Passion Pit: Gossamer

Passion Pit’s follow-up to debut Manners is the band going bigger, more self-indulgent, but this only serves frontman Michael Angelakos’ pop acumen better. Take lead single ‘Constant Conversations’ for example, Michael appropriates the sort of over the top R. Kelly slow jam – which should be a genre on its own, really – and turns it into something 17-year-old entry level white music fans could accept without going “ugh, this isn’t real music,” in a vaguely racist tone. It helps that Michael hits the high notes par excellence, so that 17-year-old entry level ethnic minority music fans could accept it without going “ugh, this guy lacks soul,” in a vaguely racist tone.

Opener ‘Take a Walk’ is unabashedly foot-stomping fun with elegant harmonium chords and flashy xylophones, and the chorus is just begging to be performed at a festival. Passion Pit goes similarly big elsewhere on the album too, ‘Mirrored Sea’ and ‘Carried Away’ are made for both music festivals and dancefloors, which ever has the bigger subwoofers.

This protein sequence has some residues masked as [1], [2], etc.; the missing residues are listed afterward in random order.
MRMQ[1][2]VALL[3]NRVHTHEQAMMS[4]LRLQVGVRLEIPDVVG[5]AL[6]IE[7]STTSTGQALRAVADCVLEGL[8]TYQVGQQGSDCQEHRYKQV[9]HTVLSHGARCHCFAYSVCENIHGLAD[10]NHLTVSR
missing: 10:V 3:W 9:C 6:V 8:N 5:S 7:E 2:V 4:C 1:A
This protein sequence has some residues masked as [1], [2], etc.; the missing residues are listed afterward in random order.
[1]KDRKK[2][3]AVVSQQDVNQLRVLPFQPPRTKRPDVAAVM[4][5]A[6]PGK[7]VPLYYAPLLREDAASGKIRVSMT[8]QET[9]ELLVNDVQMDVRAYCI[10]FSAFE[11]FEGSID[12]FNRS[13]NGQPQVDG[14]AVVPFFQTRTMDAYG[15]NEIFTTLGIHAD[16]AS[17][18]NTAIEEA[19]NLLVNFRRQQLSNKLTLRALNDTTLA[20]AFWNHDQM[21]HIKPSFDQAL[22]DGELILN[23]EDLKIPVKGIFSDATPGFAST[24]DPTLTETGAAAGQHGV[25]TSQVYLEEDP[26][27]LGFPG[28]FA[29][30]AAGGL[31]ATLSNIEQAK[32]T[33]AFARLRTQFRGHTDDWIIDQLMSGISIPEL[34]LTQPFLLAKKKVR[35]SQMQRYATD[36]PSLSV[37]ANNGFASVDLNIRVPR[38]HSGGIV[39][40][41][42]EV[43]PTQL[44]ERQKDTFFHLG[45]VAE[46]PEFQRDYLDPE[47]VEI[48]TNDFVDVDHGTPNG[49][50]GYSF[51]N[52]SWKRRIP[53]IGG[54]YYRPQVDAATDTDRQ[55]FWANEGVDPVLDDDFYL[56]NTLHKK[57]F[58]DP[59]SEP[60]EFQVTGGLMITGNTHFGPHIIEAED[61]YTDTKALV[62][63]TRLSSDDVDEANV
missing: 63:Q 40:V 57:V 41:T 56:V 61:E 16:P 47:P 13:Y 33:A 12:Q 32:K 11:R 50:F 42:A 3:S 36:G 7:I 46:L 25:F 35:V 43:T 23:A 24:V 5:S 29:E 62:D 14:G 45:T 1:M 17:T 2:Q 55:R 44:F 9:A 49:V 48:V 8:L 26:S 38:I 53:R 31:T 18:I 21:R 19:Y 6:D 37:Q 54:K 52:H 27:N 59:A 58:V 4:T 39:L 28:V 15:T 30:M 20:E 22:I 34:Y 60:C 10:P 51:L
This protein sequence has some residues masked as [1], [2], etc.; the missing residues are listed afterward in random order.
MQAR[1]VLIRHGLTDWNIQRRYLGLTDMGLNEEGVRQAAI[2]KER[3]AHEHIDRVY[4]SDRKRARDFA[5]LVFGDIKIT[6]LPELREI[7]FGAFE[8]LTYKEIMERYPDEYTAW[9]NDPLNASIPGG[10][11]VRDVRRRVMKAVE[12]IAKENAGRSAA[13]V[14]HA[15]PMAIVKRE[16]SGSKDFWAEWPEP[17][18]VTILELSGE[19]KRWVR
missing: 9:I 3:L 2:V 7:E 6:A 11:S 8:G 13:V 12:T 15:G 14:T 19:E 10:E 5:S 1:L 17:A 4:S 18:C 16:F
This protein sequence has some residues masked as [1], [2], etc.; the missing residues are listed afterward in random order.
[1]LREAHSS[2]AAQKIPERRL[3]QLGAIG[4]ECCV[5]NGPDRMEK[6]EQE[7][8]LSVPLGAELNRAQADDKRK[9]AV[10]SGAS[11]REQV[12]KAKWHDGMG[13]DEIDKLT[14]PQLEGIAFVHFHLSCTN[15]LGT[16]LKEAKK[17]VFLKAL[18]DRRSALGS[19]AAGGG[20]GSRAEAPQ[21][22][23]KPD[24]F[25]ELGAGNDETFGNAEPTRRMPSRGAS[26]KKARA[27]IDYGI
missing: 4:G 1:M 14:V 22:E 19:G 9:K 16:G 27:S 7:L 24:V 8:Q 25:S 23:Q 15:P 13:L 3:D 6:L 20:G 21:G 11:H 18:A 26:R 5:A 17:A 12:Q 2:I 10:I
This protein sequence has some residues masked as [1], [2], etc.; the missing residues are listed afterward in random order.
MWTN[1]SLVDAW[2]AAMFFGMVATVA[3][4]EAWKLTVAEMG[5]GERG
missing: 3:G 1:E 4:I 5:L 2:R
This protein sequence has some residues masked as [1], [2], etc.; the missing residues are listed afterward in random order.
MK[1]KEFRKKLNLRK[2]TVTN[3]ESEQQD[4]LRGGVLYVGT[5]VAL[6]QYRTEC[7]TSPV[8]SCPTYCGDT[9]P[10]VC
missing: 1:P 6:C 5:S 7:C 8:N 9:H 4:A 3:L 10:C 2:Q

Gossamer also showcases a more confident Michael Angelakos, whose falsettos on Manners were nigh cartoonish in its chirpiness. Here, there’s clarity and warm lower range instead, something only glimpsed on the previous record. The psychedelic electro of ‘Where We Belong’ is a highlight of both his vocal capabilities and the band’s brand of vintage-addled synth pop.

Topically, Gossamer is solid as well. The aforementioned track has Michael wrestling with existence as he tried to grasp God but found solace in humanity instead. On other songs, he sings of failed relationships, depression, and even alcoholism – surprising considering how chirpy the band’s sound is. It might be slightly off-putting, but there’s catharsis in radiant pop, and to those who can relate, Gossamer has a warm placebo effect.

LISTEN TO: ‘Take a Walk’, ‘Constant Conversations’, ‘Where We Belong’
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